Design and Construction of Concrete Formwork

Design and Construction of Concrete Formwork - 4 Design and...

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© 2003 by CRC Press LLC 4 Design and Construction of Concrete Formwork 4.1 Introduction 4.2 Concrete Formwork 4.3 Materials Lumber • Allowable Stresses for Lumber • Plywood • Engineering Properties of Plywood • Allowable Stresses for Plywood • Ties • Anchors • Hangers • Column Clamps 4.4 Loads on Concrete Formwork Lateral Pressure of Concrete • Recommended Design Values for Form Pressure • Gravity Loads on Formwork • Lateral Loads • Considerations for Multistory Construction 4.5 Analysis and Design for Formwork Simplifying Assumptions for Design • Beam Formulas for Analysis • Stress Calculations • Deflections 4.1 Introduction Concrete formwork serves as a mold to produce concrete elements having a desired size and configuration. It is usually erected for this purpose and then removed after the concrete has cured to a satisfactory strength. In some cases, concrete forms may be left in place to become part of the permanent structure. For satisfactory performance, formwork must be adequately strong and stiff to carry the loads produced by the concrete, the workers placing and finishing the concrete, and any equipment or materials supported by the forms. For many concrete structures, the largest single component of the cost is the formwork. To control this cost, it is important to select and use concrete forms that are well suited for the job. In addition to being economical, formwork must also be constructed with sufficient quality to produce a finished concrete element that meets job specifications for size, position, and finish. The forms must also be designed, constructed, and used so that all safety regulations are met. Formwork costs can exceed 50% of the total cost of the concrete structure, and formwork cost savings should ideally begin with the architect and engineer. They should choose the sizes and shapes of the elements of the structure, after considering the forming requirements and formwork costs, in addition to the usual design requirements of appearance and strength. Keeping constant dimensions from floor to floor, using dimensions that match standard material sizes, and avoiding complex shapes for elements in order to save concrete are some examples of how the architect and structural engineer can reduce forming costs. Arch Alexander Purdue University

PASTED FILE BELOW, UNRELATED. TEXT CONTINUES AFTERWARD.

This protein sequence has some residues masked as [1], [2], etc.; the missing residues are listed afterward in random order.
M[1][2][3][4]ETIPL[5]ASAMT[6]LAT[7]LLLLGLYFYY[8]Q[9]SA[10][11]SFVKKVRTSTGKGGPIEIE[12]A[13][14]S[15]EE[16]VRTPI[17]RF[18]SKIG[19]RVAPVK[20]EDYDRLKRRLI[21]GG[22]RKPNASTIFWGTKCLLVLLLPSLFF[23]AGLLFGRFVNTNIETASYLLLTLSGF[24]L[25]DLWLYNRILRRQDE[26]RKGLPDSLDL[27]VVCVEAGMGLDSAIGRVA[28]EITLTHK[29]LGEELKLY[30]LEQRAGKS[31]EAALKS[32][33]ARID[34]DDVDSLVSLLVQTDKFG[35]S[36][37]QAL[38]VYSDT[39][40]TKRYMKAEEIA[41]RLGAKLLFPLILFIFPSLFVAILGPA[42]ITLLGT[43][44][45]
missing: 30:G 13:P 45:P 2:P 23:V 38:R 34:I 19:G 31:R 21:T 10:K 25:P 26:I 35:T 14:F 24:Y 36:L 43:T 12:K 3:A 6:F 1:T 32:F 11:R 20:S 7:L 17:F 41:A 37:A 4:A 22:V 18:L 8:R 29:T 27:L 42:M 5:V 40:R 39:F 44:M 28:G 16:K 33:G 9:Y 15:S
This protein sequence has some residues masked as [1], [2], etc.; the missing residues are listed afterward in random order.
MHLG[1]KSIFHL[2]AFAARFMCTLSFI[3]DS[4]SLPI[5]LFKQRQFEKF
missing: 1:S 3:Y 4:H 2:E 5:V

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The designer of concrete formwork must choose appropriate materials and utilize them so that the goals of safety, economy, and quality are met. The formwork should be easily built and stripped so that it saves time for the contractor. It should have sufficient strength and stability to safely carry all live and dead loads encountered before, during, and after the placing of the concrete. And, it should be sufficiently resistant to deformations such as sagging or bulging in order to produce concrete that satisfies require- ments for straightness and flatness.
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Design and Construction of Concrete Formwork - 4 Design and...

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